30 Mar 2009

Monday's newspaper headlines

8:05 am on 30 March 2009

Threat to crush boy racers' cars for repeat offences moves forward; plan for 5 cent charge for every plastic supermarket bag; South Island fugitive William Stewart is styling himself "Billy the Hunted One".

NZ Herald

The New Zealand Herald says a threat to crush boy racers' cars for repeat offences has moved forward with the Government drafting legislation aimed at getting their souped-up vehicles out of circulation. Police Minister Judith Collins says legislation currently being written would allow courts to order the crushing of cars.

Officials suggest that giving girls and women the emergency contraceptive pill for free may have reduced the number of abortions performed by the Auckland District Health Board.

Dominion Post

The paper reports the Government is investigating plans to sting shoppers with a 5 cent charge for every plastic supermarket bag. Based on a "polluter pays" scheme, the initiative would push grocery shoppers to reduce the one billion plastic bags used each year.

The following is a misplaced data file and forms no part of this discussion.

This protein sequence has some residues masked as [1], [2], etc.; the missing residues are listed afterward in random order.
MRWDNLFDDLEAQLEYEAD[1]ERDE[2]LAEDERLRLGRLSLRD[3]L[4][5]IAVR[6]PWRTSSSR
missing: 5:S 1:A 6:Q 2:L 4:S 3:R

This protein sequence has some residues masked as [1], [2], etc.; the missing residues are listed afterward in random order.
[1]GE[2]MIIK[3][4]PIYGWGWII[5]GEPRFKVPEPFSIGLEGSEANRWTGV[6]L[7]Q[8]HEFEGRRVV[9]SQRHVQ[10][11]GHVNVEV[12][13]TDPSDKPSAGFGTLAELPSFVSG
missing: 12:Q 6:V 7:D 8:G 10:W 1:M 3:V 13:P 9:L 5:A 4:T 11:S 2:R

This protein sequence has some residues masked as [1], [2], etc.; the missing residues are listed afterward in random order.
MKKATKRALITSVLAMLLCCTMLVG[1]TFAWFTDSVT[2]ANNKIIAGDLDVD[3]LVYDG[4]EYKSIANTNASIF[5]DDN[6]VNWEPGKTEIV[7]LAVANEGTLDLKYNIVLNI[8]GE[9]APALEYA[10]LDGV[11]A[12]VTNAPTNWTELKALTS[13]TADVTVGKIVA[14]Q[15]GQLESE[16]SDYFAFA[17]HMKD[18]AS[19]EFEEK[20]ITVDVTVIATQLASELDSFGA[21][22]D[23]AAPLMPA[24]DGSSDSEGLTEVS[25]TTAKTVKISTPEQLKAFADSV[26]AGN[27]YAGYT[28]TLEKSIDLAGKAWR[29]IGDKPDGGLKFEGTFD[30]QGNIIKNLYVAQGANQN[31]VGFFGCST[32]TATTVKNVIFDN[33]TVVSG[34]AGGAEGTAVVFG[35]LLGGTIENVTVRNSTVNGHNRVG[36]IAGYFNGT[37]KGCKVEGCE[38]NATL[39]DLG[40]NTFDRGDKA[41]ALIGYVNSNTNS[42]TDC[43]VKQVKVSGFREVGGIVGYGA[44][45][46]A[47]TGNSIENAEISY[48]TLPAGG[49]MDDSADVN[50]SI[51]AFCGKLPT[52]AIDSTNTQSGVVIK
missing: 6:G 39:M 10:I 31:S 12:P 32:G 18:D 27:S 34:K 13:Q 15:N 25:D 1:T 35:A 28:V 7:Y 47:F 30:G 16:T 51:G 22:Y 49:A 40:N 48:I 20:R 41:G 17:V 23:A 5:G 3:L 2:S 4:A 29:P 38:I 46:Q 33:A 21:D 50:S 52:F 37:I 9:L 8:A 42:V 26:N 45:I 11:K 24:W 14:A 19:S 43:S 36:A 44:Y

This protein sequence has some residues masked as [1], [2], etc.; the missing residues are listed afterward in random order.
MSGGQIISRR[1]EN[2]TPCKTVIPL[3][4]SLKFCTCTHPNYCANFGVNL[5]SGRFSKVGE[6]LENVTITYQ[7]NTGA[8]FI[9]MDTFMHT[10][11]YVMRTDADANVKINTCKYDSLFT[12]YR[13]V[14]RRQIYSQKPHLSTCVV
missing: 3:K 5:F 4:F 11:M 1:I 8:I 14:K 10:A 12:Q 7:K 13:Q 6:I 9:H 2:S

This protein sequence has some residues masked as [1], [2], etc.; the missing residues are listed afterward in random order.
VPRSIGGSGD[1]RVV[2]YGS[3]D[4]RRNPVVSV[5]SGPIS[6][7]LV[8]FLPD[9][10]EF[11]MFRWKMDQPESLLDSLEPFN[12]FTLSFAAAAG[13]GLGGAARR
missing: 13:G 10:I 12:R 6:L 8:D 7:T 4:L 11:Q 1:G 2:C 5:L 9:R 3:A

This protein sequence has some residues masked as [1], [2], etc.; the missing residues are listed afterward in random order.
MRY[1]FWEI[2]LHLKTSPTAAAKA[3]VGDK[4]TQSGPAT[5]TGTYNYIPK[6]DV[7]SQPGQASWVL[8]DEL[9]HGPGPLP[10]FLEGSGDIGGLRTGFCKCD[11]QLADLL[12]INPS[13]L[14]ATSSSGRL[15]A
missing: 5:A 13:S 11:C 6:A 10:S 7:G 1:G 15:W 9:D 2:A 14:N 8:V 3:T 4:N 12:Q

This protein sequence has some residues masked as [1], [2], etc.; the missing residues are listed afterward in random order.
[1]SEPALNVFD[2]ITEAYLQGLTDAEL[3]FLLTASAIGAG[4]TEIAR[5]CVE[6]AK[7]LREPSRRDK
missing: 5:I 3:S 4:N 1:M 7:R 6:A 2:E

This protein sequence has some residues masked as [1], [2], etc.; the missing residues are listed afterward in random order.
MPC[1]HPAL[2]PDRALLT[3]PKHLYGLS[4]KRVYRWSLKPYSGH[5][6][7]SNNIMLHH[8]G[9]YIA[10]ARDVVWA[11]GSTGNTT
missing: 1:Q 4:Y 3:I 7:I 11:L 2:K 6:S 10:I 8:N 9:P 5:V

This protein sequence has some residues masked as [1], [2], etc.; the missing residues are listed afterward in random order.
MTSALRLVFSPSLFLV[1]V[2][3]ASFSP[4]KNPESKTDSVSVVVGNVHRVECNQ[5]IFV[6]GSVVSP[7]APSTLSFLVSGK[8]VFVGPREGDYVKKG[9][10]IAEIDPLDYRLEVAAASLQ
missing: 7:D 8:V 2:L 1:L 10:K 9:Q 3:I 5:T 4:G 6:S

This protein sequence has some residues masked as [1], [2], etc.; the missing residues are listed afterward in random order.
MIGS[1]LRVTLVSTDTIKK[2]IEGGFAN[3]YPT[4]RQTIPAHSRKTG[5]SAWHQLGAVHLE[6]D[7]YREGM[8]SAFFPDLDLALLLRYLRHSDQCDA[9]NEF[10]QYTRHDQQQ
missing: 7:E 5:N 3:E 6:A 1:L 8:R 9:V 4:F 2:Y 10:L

The Dominion Post carries a story of young mother Stacey Stevens who did not think twice before confronting an accused kidnapper in suburban Wellington after the man had grabbed a young girl at an intersection.

The Press

The paper says Earth Hour momentum has rubbed off on the Government, which last night promised to announce new energy-efficiency measures. The lights-out event saw power use sharply drop all over the country on Saturday night, as people in 44 cities, districts and regions turned off lights and appliances to call for action over climate change.

The Press reports slippery South Island fugitive William Stewart appears to be enjoying his new-found notoriety. He broke into a farm smoko room at Teddington and helped himself to a meal, then carved his thanks into the dining table, describing himself as "Billy the Hunted One."

Otago Daily Times

The ODT reports the Dunedin Town Hall last night on Sunday night echoed to the sound of a clapping crowd vociferously opposed to the proposed stadium.

The paper says Otago and Southland economies could be nearly $500 million poorer this year compared to last because of lower milk prices for dairy farmers.